What I found most inspiring from Shelley’s interview of Robin Queen was Robin’s discussion of her writing process. Robin made very clear that, for her, the most important barrier to get past is actually putting words on the page. That’s not to say she has no other prerequisites for writing. She mentioned that she does need to be–physically–in a certain place, i.e., not her office on campus, and that she prefers there be no sound, i.e., no pets around. However, the most crucial ritual for Robin is putting words to screen, even if the product, in its current state, is as she says “word salad.”
As a young, unpublished, relatively inexperienced writer, the above statement is very inspiring, especially coming from a writer who is both experienced and published. Coming into this talk, I expected to hear a lot of technical jargon about the writing process. I expected to hear about a thorough checklist for approaching any important writing. Instead, the advice that’s been instilled with me from Robin’s talk is simplistic and very human, but nonetheless, crucial: when writing, one needs to find flow. In other words, one needs to cut off from all distractions and simply let his or her thoughts pour out onto the page in a messy, beautiful quagmire.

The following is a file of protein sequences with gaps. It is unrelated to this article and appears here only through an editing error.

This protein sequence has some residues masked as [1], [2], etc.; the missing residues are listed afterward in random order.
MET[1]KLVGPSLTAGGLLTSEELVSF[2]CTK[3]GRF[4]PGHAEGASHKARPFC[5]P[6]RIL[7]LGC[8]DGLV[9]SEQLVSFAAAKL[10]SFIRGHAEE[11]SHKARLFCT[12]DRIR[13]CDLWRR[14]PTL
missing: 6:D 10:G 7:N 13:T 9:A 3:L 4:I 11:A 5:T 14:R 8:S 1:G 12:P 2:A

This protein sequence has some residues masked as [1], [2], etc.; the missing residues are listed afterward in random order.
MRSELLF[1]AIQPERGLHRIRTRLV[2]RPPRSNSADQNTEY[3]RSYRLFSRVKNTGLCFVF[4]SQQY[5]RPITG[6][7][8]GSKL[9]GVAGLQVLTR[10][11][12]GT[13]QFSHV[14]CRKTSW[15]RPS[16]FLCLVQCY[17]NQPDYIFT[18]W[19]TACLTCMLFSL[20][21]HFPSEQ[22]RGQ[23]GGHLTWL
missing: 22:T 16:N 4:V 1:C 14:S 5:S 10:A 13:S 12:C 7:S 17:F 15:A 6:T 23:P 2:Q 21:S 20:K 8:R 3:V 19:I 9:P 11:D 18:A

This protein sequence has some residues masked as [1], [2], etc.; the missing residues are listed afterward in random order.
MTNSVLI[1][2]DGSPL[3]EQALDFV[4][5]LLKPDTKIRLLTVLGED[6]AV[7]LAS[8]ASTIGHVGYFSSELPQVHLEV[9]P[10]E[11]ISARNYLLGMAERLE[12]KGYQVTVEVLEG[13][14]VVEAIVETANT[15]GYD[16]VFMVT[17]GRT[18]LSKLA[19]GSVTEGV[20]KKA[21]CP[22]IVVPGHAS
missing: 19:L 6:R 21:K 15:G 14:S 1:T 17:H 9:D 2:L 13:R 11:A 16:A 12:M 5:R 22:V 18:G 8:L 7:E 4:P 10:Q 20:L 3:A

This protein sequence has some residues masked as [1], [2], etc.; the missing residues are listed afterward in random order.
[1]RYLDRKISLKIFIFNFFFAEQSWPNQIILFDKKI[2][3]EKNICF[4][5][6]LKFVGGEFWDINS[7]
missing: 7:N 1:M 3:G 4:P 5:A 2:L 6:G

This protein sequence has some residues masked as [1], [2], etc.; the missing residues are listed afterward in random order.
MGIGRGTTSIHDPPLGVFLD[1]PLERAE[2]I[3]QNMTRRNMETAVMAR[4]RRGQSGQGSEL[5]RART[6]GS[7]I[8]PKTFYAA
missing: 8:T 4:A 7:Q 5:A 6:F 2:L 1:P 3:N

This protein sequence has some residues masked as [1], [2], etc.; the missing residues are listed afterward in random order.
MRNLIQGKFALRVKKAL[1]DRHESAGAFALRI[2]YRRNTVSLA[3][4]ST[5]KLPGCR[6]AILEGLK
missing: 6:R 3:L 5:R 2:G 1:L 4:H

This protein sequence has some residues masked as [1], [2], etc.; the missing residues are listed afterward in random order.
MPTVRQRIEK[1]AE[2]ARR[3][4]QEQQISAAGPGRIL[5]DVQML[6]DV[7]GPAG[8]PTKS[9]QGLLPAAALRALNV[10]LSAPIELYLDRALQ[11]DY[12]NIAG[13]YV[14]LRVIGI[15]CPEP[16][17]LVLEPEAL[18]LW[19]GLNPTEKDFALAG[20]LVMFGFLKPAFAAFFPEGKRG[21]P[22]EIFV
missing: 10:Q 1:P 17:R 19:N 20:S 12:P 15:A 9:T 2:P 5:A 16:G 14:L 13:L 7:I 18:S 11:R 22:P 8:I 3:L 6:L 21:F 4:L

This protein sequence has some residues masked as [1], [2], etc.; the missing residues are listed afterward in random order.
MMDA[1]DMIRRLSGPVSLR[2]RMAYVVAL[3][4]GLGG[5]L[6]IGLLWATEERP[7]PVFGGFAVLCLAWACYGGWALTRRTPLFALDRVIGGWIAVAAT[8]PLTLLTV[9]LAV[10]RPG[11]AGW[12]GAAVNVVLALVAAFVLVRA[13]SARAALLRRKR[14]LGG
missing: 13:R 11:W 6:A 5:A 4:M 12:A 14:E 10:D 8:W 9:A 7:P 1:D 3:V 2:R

I find it very discouraging when I stare at a blank screen trying to craft the perfect opening sentence and I just can’t find it; I keep typing then erasing single words at a time in hopes of finding the perfect syntax and diction on my first draft. What ends up happening is that I spend an hour working on one perfect sentence and, of course, I’m exhausted by that point. I don’t want to write anymore, but all I have is one line to show for my suffering. This leads to frustration and, eventually, I give up. In that same hour I spent toiling with a single sentence, I could have spilled out a few full pages of (albeit, rough) text, which I could later edit into something clear and meaningful. This latter, “word salad”/flow, drafting technique is really the only way an author could write an entire novel, but I think it is also important for writing shorter pieces (as I am akin to).
Robin mentioned an app she uses called “Write or Die.” This program uses negative reinforcement (in the form of an awful sound or by erasing what you’ve already written) to ensure that you keep writing–or at least don’t stop writing for more than 20 seconds. Though her mention of this app was quite anecdotal, I actually went right home and looked up the program before I forgot its name. Now, I have yet to try it out, but I am confident, the next time I’m approaching a new, lengthy writing endeavor, this app will do me some good.
The next time I write, I will search for flow and await the wonderful word salad it creates because, ultimately, this is the only way to flesh out who I really am and what I deeply feel.